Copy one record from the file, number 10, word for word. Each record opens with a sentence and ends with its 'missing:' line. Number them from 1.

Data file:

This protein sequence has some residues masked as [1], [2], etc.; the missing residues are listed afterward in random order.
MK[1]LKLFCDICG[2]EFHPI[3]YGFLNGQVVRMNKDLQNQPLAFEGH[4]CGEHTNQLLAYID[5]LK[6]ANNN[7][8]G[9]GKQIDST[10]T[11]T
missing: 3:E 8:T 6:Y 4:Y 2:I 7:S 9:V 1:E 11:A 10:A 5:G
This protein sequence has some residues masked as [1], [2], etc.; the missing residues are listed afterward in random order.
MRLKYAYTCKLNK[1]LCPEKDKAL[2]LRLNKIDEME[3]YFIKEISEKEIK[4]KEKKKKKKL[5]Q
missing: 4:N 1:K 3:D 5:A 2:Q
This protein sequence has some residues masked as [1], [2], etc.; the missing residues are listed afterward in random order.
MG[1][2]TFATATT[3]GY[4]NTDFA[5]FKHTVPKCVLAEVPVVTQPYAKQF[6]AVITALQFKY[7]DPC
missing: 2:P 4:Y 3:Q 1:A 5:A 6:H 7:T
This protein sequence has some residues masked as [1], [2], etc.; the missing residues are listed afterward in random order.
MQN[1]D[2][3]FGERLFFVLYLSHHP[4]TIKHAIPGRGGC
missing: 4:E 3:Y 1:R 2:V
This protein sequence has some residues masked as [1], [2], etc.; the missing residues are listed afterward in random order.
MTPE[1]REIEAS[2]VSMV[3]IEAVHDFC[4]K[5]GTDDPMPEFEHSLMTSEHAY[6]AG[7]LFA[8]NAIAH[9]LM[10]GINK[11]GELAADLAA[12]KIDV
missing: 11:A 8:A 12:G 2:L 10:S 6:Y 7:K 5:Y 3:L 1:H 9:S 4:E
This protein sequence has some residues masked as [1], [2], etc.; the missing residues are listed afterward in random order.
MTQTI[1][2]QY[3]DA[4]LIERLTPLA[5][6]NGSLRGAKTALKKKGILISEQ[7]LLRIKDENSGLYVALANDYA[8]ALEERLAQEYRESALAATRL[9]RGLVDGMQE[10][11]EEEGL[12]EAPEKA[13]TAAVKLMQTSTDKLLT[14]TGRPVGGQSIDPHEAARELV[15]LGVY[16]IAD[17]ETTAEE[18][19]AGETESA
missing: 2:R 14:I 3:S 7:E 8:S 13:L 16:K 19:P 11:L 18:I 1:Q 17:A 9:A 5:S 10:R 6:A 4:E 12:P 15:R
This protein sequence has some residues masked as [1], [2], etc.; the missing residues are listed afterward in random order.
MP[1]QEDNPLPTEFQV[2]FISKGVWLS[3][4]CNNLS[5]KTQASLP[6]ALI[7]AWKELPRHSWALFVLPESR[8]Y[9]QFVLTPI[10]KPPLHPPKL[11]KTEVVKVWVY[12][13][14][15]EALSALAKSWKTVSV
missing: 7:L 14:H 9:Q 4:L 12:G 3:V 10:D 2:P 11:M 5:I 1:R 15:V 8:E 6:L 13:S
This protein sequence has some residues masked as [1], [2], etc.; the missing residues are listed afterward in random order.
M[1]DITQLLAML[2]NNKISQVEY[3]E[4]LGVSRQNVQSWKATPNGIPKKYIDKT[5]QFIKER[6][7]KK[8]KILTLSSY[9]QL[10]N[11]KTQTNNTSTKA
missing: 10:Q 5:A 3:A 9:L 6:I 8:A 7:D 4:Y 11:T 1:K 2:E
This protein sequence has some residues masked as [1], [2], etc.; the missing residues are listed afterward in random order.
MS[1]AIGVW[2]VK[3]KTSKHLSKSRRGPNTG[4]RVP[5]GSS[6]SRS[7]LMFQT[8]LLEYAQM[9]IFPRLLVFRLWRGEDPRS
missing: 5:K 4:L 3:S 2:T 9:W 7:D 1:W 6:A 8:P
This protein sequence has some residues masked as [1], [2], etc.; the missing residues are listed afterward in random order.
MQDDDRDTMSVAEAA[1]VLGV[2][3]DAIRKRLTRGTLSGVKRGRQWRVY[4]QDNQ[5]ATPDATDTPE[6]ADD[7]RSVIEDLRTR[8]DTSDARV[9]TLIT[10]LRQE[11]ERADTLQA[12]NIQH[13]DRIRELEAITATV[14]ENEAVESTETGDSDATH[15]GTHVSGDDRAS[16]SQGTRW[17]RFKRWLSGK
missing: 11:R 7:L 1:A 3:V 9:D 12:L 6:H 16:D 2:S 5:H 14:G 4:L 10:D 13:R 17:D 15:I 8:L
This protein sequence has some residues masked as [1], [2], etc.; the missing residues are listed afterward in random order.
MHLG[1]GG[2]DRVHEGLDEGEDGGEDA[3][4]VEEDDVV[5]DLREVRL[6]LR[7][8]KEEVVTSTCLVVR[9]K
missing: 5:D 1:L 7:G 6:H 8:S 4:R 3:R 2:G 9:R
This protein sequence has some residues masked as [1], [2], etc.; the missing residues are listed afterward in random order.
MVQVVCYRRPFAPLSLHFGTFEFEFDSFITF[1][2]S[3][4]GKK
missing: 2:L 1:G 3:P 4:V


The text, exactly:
This protein sequence has some residues masked as [1], [2], etc.; the missing residues are listed afterward in random order.
MQDDDRDTMSVAEAA[1]VLGV[2][3]DAIRKRLTRGTLSGVKRGRQWRVY[4]QDNQ[5]ATPDATDTPE[6]ADD[7]RSVIEDLRTR[8]DTSDARV[9]TLIT[10]LRQE[11]ERADTLQA[12]NIQH[13]DRIRELEAITATV[14]ENEAVESTETGDSDATH[15]GTHVSGDDRAS[16]SQGTRW[17]RFKRWLSGK
missing: 11:R 7:L 1:A 3:V 9:D 12:L 6:H 16:D 2:S 5:H 14:G 4:L 10:D 13:R 17:D 15:I 8:L